AND MONITORING THE
Key conceptsThe principal fair trial standards are found in Article 14 of the Covenant on Civil and
Political Rights, which require, inter alia, the right to:
Human rights officers who serve as trial observers should:
• be informed promptly of any charges upon arrest; • be brought promptly before a judge or similar judicial officer; • a fair and usually public hearing by a competent, independent and impartial tribunal
established by law;
• have adequate time and facilities for the preparation of a defence; • communicate with counsel of one's own choosing; • be tried without undue delay; and • not to be compelled to testify against one's self or to confess guilt.
• conduct preliminary research on the facts and law of the trial; • interview the judge, prosecutor, defence counsel, and others; • obtain the key documents and review the trial dossier; • be seated in the courtroom so as to preserve impartiality; • take copious notes; • promptly produce a full report applying international standards of fairness.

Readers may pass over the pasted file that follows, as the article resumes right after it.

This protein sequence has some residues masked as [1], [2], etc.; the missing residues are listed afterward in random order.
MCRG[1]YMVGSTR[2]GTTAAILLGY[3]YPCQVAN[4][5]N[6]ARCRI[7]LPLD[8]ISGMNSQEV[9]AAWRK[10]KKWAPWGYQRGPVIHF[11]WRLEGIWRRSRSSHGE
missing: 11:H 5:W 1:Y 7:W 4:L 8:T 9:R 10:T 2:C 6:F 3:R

Trial observation may serve as a tool for a broader analysis of the administration of
justice, including an assessment of the actual functioning, qualifications, and training of
the judges, court clerks, prosecutors, lawyers, other court personnel, police, prison officials
and other law enforcement personnel.
Questia, a part of Gale, Cengage Learning. www.questia.com
Publication information: Book title: Training Manual on Human Rights Monitoring. Contributors: Office Of The High Commissioner For Human Rights - OrganizationName. Publisher: United Nations. Place of publication: New York. Publication year: 2001. Page number: 283.
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